==========================================================================================

Tanalasta, SmoutKa, & tdeecy, great news that you were able to get the flow working! I have noticed after Nathan told me about it that for some reason new ebonite feeds perform better after being in contact with an ink for a day. I also remember our admin Wim say in point #4 in his Stipula Tips post here some similar steps for "breaking in/priming" feeds.

Helping you guys is what this thread is about.



I agree that this thread is about helping others. That's why I was posting here, explaining my difficulties and what I was doing to overcome them, including following your advice.

Selectively quoting me is little different than misquoting. By taking it out of context you're changing my meaning. And this then started feeling like a personal attack, hence why I referred to you as a 'dick'.

Of course, I do not think you a dick for helping others - that's part of the joy of using FPN - the help and sense of community that's here. But my support of Jon's comments were supporting his view about product QA. I never once saw it as a personal attack nor did I think he wrote it that way. I note what Jon says when:


""For clarification, my own characterization of "vitriolic grief" is a reflection of what I have seen play out repeatedly over the years, and uniquely towards Noodlers and/or Nathan Tardif. It is not drawn from this thread alone.

Well, look, that is neither my fault nor my problem. Please don't dump years of boorish behavior on me, because frankly, I've not said anything but good things about Nathan previously. And I *still* support his efforts, which is the ENTIRE reason I would spend any amount of energy trying to figure out how to make this a better product. I like having discussions, but I don't like having a multi-year set of baggage paint my comments in a light with which they were never intended.""

I think Jon is quite right. You've gone on the defensive due to past issues people have had with Noodler's products and your own closeness to Nathan. If I were Nathan I would be quite please to have such a loyal friend.

But your emotions cloud your judgment. Your example of the volunteer at the soup kitchen is poor. Nathan runs a business, not a charity, and as such is bound by the various trade practice laws of each country he trades in and obliged to produce a product that is of a certain quality.

My comments, Jon's and others are supportive of Nathan and the Ahab, but all we seek is slightly higher quality control. Not an unreasonable request.

Moreover, I note your comment about FPN users probably being only 1% of Ahab users. When statistical analysis is done, it often only targets a small portion of any community as the statistical science has proven that reasonably accurate data can be drawn from small sample sizes. Often with overall populations, sample sizes are often smaller than .001% of the population. From that, given the problems experienced by the less than 1% here, it can be extrapolated that there is a significant quality problem with the Ahab. So why do we care to talk about it here?

The answer is because we LIKE the Ahab and believe in Nathan's mission. We want quality to be better so the pen can be enjoyed by more mainstream users rather than a minority who visit FPN or like to tinker with pens. I Like Noodler's products and I intend to buy more Ahabs. Moreover NONE of my comments were part of an ongoing attack against Noodlers.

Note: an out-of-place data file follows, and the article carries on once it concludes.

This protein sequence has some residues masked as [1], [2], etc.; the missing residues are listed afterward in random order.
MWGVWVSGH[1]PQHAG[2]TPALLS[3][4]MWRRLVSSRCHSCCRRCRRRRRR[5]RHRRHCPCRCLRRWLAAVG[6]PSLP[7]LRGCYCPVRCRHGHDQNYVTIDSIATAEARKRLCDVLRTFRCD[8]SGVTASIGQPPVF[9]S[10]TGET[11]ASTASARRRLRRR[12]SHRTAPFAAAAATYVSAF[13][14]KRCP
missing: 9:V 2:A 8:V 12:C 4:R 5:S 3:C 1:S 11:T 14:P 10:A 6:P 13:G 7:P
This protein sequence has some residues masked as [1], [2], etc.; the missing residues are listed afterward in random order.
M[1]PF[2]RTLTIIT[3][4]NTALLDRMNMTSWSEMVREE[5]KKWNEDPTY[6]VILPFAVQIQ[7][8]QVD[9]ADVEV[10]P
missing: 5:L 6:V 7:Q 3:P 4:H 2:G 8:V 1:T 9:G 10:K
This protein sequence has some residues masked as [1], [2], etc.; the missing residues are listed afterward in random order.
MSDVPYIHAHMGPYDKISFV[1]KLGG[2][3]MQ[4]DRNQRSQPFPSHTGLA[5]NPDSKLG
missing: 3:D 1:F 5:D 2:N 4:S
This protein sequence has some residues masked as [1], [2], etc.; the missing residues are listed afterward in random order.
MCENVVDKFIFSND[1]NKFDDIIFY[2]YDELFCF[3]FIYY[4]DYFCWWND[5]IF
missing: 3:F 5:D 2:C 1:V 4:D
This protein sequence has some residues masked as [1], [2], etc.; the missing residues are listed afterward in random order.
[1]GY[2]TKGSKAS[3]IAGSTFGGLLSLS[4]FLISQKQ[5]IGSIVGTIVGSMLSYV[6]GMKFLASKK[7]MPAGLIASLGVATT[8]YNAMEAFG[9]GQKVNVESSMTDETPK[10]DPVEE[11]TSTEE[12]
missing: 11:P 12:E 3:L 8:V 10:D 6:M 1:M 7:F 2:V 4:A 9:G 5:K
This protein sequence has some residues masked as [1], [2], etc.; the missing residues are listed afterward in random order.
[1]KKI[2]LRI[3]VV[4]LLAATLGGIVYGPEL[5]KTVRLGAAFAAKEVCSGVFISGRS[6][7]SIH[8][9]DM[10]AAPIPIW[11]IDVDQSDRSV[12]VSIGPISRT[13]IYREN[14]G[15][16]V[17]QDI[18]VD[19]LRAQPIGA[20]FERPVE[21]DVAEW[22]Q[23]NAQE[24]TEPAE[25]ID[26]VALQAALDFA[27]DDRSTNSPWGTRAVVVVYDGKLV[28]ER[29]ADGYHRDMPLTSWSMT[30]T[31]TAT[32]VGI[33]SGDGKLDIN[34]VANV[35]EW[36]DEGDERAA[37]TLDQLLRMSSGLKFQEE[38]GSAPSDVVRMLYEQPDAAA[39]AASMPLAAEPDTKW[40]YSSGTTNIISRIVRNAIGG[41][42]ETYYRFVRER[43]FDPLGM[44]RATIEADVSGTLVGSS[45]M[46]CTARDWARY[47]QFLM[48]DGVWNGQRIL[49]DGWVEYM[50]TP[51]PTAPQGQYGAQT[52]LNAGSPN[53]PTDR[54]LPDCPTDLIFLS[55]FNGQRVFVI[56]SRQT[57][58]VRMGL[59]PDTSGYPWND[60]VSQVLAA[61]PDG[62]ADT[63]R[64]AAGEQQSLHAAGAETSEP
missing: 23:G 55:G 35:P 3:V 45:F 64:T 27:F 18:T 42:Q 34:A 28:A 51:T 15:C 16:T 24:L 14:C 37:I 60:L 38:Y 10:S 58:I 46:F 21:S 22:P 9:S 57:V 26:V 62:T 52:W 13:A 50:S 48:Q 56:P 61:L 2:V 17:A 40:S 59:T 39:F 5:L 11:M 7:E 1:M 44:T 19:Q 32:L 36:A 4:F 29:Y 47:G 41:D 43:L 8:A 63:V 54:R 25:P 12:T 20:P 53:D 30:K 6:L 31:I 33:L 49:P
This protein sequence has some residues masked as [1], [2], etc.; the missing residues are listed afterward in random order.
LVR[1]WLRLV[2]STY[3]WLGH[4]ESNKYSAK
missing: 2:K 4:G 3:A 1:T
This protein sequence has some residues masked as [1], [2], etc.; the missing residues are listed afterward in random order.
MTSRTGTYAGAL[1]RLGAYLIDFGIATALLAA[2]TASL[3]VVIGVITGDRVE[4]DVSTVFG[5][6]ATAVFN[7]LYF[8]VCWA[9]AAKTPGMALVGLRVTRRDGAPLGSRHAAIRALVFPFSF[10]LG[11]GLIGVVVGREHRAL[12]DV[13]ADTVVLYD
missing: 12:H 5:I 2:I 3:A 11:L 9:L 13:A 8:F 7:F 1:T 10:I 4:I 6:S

SO in summary Sam, let me make these points abundantly clear for you, so they cannot be taken out of context:

1. I like Noodlers
2. I have discussed the shortcommings of the Ahab as I like it and want a better product, not to run Noodlers down.
3. I referred to you as óverzealous'and a 'dick'as you misrepresented my comments intentionally, or 'selectively quoted'to use your phrase. EDIT: Acknowledging in your quote'of me 'blah blah blah'actually came from you and not me would be appreciated.

And I don't know what it says about me that I called you a dick, but like you I speak my mind and I often call things as I see them.

Now I appologise if you have been offended. But understand I was talking about the product and not the person (i.e. You) until you started to misquote me to prove some point. I do not want a flame war here. It's not appropriate and is beneath all of us, considering you, Jon and me all support Nathan's Ahab project. It's just that we are all coming to this pen from different directions but with similar goals in mind.

P

Edited by Phormio, 19 April 2012 - 04:42.

Lots of wants, limited funds!

#297 fncll

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Posted 19 April 2012 - 05:51

The fact that small samples sizes CAN be statistically significant doesn't mean they always are, and no one has gone any distance toward showing that they are in this particular case. So can we please just drop the idea that the reliability of Noodler's pens vs any other is being predicted by what is played out in threads here?At least until someone does the real number crunching to get beyond the abstract ideas of what might or might not be true. There are many other potentially productive ways to move forward, imo.

#298 Phormio

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Posted 19 April 2012 - 06:36

The fact that small samples sizes CAN be statistically significant doesn't mean they always are, and no one has gone any distance toward showing that they are in this particular case. So can we please just drop the idea that the reliability of Noodler's pens vs any other is being predicted by what is played out in threads here?At least until someone does the real number crunching to get beyond the abstract ideas of what might or might not be true. There are many other potentially productive ways to move forward, imo.


Sure thing :) I was only making a counter argument anyway.